Brandon Cunningham: [00:46:41] That’s awesome. We highly encourage anybody to get that. Of course, that’ll be in the show notes, but go check that out. If people want to just connect with you and find out more about you and your podcast, what’s the best way to do that?
Meg Glesener: [00:46:56] We have a website lettersfromhomepodcast.com and something really cool. It just happened a couple of weeks ago is I have an app. So on the Google Play or the Apple Store, if you look under “Letters from Home Podcast”, you can just download the app and all the episodes are just right there on your phone, just push a button in a way.
More recently, my husband, Mike and I do a bonus episode where he does a teaching moment. He was a pastor for a house church for about 15 years. And he, for me, is the greatest example of the faith of anybody that I know. And I love that he gets to share on there and all the kids have kind of participated, too, so I think it would be really encouraging.
Brandon Cunningham: [00:47:42] That is really cool! And you can get all of that. If you just kind of thought Meg was called, she has her own app now. So, uh, you know, she’s far above figuring out what a podcast is. She’s, she’s an app developer. She works with Elon Musk on getting to Mars and all that stuff.
Other great accomplishments. Well, if someone just wanted to come by and hang out, uh, maybe on the deck or in the hot tub or something, what’s your home address?
Jerry Dugan: [00:48:10] Don’t do it. Don’t do it.
Meg Glesener: [00:48:12] Seattle, Washington. Come by anytime we always have room.
Jerry Dugan: [00:48:17] Ask for Meg.
Brandon Cunningham: [00:48:18] Just ask for Meg. They’ll let you know. The chamber of commerce there knows exactly where she lives.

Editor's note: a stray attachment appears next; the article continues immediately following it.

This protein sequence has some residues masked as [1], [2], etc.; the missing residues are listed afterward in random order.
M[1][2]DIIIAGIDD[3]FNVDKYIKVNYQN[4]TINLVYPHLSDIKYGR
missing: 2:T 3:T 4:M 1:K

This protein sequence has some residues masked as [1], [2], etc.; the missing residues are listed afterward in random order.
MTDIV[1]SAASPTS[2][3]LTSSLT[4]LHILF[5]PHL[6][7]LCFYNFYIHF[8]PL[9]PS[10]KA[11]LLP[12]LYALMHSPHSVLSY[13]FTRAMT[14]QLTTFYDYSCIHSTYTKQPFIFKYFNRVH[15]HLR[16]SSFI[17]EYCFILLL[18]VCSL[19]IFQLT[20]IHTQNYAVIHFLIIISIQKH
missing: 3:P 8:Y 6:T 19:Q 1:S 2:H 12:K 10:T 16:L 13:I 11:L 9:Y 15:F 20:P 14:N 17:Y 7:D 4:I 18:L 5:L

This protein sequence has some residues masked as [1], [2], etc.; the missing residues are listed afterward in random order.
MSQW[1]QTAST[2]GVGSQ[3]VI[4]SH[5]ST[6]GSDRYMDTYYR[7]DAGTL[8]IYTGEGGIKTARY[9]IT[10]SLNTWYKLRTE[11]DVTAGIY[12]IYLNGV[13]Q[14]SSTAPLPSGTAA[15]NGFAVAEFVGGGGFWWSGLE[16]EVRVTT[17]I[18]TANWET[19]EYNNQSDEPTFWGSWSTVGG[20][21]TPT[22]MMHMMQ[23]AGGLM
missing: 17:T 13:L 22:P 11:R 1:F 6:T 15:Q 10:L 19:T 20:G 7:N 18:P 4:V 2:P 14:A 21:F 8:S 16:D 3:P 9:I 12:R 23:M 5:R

This has been great. Thanks so much for joining us. Meg and just sharing your story. This will hopefully put into perspective a lot of the things we’ve talked about in previous episodes about marriage. We hope to just kind of wrap it all up. Definitely go check out Meg’s podcast and her app and get connected and just pour a little bit more positive information and, and just things into your head and your heart into and your home and make it more purposeful.
Meg Glesener: [00:48:57] I guess there is one thought I would love to leave your listeners with. I was thinking about your podcast Beyond the Rut and, you know, I just want to say for marriage and parenting embrace the rut. Embrace the rut! There’s so much beauty in the every day and the day-to-day, it’s hard to stay put.
It’s hard to look at that kid. Who’s knocked something over again, or fussy again. It’s hard to see your husband when you go through a season when you’re not liking him. You wake up and you’re not liking the quirks that he has in the day-to-day, but when we stay put and really work on those things, so much beauty can come out of that.
Jerry Dugan: [00:49:41] Now if you like everything you heard in this episode, be sure to check out the show notes at, beyondtherut.com/236. There you’ll find the link to Meg’s website as well as her podcast app, and also the Christian Podcasters Association. So, if you’re a Christian podcaster, or you’re a Christian looking to start a podcast, or you’re a person starting a podcast about Christianity, that’ll be a great group for you to join if you’re on Facebook. Now, we’re so glad that you joined us this week, and the best way you can pay us back is to pay us forward. So share us with a friend, a family member, a coworker, or that neighbor across the street and let them know, “Hey, this lady is sharing a great story about her 31 years of marriage.
I think you’d pick up something from there. I think you’d be inspired by that. Just listen to the story. It’s really inspiring.” So other than that, we’re glad you joined us this week. We look forward to joining you again next week, but until then go live life beyond the rut. Take care.